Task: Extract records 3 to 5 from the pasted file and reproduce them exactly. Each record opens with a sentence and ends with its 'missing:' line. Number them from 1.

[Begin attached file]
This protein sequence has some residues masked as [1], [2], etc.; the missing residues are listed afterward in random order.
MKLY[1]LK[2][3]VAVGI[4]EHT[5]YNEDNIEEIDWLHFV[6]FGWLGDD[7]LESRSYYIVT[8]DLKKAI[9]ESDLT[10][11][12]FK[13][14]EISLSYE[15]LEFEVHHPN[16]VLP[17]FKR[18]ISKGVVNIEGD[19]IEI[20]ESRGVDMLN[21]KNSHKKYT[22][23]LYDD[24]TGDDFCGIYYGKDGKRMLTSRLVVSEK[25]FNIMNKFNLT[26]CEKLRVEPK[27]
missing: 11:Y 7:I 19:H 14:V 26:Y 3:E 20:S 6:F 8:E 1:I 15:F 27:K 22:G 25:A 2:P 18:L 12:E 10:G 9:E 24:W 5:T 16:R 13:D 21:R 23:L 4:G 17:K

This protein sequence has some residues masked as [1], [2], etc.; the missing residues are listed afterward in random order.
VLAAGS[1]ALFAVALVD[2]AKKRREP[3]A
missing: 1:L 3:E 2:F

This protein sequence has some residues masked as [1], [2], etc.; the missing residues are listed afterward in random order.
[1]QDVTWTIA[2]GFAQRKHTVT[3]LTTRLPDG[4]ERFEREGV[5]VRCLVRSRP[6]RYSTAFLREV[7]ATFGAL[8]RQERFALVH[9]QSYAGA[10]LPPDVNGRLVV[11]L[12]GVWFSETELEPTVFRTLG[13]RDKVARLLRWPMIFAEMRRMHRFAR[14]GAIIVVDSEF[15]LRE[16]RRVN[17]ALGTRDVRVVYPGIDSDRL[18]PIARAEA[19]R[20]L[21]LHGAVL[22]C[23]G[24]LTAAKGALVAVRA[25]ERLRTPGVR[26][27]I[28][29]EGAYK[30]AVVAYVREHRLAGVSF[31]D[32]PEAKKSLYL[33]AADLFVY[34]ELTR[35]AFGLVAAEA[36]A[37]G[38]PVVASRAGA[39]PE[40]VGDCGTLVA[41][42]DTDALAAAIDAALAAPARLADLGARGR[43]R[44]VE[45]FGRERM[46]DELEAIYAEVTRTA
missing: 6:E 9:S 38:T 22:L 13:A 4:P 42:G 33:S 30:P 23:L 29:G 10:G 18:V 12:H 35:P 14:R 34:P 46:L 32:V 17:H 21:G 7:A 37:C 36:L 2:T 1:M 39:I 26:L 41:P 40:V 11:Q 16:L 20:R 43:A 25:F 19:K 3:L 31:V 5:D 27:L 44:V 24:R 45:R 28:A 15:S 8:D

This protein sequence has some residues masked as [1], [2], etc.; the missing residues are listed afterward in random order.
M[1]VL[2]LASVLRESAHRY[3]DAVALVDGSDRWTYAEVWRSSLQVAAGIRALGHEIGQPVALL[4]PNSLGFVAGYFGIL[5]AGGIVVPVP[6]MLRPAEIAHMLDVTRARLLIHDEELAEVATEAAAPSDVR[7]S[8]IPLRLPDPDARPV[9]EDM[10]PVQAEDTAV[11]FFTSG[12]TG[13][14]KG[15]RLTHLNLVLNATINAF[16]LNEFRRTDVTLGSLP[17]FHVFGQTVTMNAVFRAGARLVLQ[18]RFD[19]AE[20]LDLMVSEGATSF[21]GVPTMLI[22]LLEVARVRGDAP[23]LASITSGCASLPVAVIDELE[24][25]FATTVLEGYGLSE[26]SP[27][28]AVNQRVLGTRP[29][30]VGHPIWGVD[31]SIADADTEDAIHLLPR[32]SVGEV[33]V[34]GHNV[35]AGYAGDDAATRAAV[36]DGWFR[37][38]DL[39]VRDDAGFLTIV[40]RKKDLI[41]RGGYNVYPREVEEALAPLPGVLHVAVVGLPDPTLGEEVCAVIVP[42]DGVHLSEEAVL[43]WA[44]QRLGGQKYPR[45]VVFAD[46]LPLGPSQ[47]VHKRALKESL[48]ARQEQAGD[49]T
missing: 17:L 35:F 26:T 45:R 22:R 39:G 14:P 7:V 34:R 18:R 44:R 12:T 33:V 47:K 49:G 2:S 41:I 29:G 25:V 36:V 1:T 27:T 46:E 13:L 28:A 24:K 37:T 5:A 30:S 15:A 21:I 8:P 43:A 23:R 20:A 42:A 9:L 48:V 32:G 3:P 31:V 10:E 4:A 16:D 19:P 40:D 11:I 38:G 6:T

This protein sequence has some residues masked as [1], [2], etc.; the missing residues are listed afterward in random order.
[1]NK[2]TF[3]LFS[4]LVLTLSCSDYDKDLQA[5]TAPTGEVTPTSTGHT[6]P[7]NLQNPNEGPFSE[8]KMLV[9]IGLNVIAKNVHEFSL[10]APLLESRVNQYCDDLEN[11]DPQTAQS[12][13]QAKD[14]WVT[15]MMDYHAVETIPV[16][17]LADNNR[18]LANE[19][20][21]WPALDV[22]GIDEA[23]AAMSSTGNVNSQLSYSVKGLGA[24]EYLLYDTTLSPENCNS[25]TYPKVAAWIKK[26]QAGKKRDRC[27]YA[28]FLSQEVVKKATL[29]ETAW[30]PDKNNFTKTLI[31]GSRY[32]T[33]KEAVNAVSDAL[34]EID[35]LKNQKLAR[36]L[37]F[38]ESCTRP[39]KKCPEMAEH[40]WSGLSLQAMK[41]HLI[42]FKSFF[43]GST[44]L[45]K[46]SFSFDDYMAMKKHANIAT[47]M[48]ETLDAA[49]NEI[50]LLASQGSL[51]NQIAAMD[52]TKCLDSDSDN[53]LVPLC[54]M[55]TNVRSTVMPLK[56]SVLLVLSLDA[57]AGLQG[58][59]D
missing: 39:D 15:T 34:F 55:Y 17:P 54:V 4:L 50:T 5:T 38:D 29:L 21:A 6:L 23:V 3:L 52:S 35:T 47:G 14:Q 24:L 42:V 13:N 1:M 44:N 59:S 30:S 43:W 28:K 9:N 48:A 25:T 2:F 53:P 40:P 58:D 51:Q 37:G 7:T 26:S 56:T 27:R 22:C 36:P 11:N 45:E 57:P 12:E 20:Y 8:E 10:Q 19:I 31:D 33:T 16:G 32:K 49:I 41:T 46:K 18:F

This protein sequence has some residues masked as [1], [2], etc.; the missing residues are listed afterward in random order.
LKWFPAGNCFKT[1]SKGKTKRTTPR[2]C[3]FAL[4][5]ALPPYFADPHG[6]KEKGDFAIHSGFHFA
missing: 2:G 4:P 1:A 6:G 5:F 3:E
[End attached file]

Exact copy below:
This protein sequence has some residues masked as [1], [2], etc.; the missing residues are listed afterward in random order.
[1]QDVTWTIA[2]GFAQRKHTVT[3]LTTRLPDG[4]ERFEREGV[5]VRCLVRSRP[6]RYSTAFLREV[7]ATFGAL[8]RQERFALVH[9]QSYAGA[10]LPPDVNGRLVV[11]L[12]GVWFSETELEPTVFRTLG[13]RDKVARLLRWPMIFAEMRRMHRFAR[14]GAIIVVDSEF[15]LRE[16]RRVN[17]ALGTRDVRVVYPGIDSDRL[18]PIARAEA[19]R[20]L[21]LHGAVL[22]C[23]G[24]LTAAKGALVAVRA[25]ERLRTPGVR[26][27]I[28][29]EGAYK[30]AVVAYVREHRLAGVSF[31]D[32]PEAKKSLYL[33]AADLFVY[34]ELTR[35]AFGLVAAEA[36]A[37]G[38]PVVASRAGA[39]PE[40]VGDCGTLVA[41][42]DTDALAAAIDAALAAPARLADLGARGR[43]R[44]VE[45]FGRERM[46]DELEAIYAEVTRTA
missing: 6:E 9:S 38:T 22:L 13:A 4:P 42:G 33:S 30:P 23:L 29:G 10:G 18:V 12:H 35:P 14:R 34:P 46:L 32:V 17:H 21:G 7:A 37:C 36:L 2:T 1:M 39:I 26:L 41:P 40:V 11:Q 16:L 20:R 43:A 25:F 19:K 3:L 31:V 5:D 27:L 44:V 24:R 45:R 28:A 15:S 8:D

This protein sequence has some residues masked as [1], [2], etc.; the missing residues are listed afterward in random order.
M[1]VL[2]LASVLRESAHRY[3]DAVALVDGSDRWTYAEVWRSSLQVAAGIRALGHEIGQPVALL[4]PNSLGFVAGYFGIL[5]AGGIVVPVP[6]MLRPAEIAHMLDVTRARLLIHDEELAEVATEAAAPSDVR[7]S[8]IPLRLPDPDARPV[9]EDM[10]PVQAEDTAV[11]FFTSG[12]TG[13][14]KG[15]RLTHLNLVLNATINAF[16]LNEFRRTDVTLGSLP[17]FHVFGQTVTMNAVFRAGARLVLQ[18]RFD[19]AE[20]LDLMVSEGATSF[21]GVPTMLI[22]LLEVARVRGDAP[23]LASITSGCASLPVAVIDELE[24][25]FATTVLEGYGLSE[26]SP[27][28]AVNQRVLGTRP[29][30]VGHPIWGVD[31]SIADADTEDAIHLLPR[32]SVGEV[33]V[34]GHNV[35]AGYAGDDAATRAAV[36]DGWFR[37][38]DL[39]VRDDAGFLTIV[40]RKKDLI[41]RGGYNVYPREVEEALAPLPGVLHVAVVGLPDPTLGEEVCAVIVP[42]DGVHLSEEAVL[43]WA[44]QRLGGQKYPR[45]VVFAD[46]LPLGPSQ[47]VHKRALKESL[48]ARQEQAGD[49]T
missing: 17:L 35:F 26:T 45:R 22:R 39:G 14:P 7:V 34:R 18:R 44:R 12:T 33:V 47:K 49:G 2:S 41:I 29:G 25:V 36:V 1:T 27:T 46:E 13:L 28:A 24:K 37:T 5:A 30:S 15:A 21:I 8:P 43:A 23:R 20:A 42:A 9:L 48:V 32:G 3:P 31:V 10:E 4:A 16:D 19:P 40:D 11:I 38:G 6:T

This protein sequence has some residues masked as [1], [2], etc.; the missing residues are listed afterward in random order.
[1]NK[2]TF[3]LFS[4]LVLTLSCSDYDKDLQA[5]TAPTGEVTPTSTGHT[6]P[7]NLQNPNEGPFSE[8]KMLV[9]IGLNVIAKNVHEFSL[10]APLLESRVNQYCDDLEN[11]DPQTAQS[12][13]QAKD[14]WVT[15]MMDYHAVETIPV[16][17]LADNNR[18]LANE[19][20][21]WPALDV[22]GIDEA[23]AAMSSTGNVNSQLSYSVKGLGA[24]EYLLYDTTLSPENCNS[25]TYPKVAAWIKK[26]QAGKKRDRC[27]YA[28]FLSQEVVKKATL[29]ETAW[30]PDKNNFTKTLI[31]GSRY[32]T[33]KEAVNAVSDAL[34]EID[35]LKNQKLAR[36]L[37]F[38]ESCTRP[39]KKCPEMAEH[40]WSGLSLQAMK[41]HLI[42]FKSFF[43]GST[44]L[45]K[46]SFSFDDYMAMKKHANIAT[47]M[48]ETLDAA[49]NEI[50]LLASQGSL[51]NQIAAMD[52]TKCLDSDSDN[53]LVPLC[54]M[55]TNVRSTVMPLK[56]SVLLVLSLDA[57]AGLQG[58][59]D
missing: 39:D 15:T 34:F 55:Y 17:P 54:V 4:L 50:T 5:T 38:D 29:L 21:A 6:L 23:V 3:L 52:S 35:T 47:G 14:Q 24:L 42:V 13:N 1:M 44:N 59:S 30:S 43:W 28:K 9:N 48:A 25:T 2:F 53:P 40:P 58:D 51:Q 37:G 7:T 26:S 56:T 27:R 22:C 36:P 11:N 45:E 57:P 12:E 20:Y 8:E 10:Q 19:I 31:D 33:T 16:G 32:K 49:I 41:T 46:K 18:F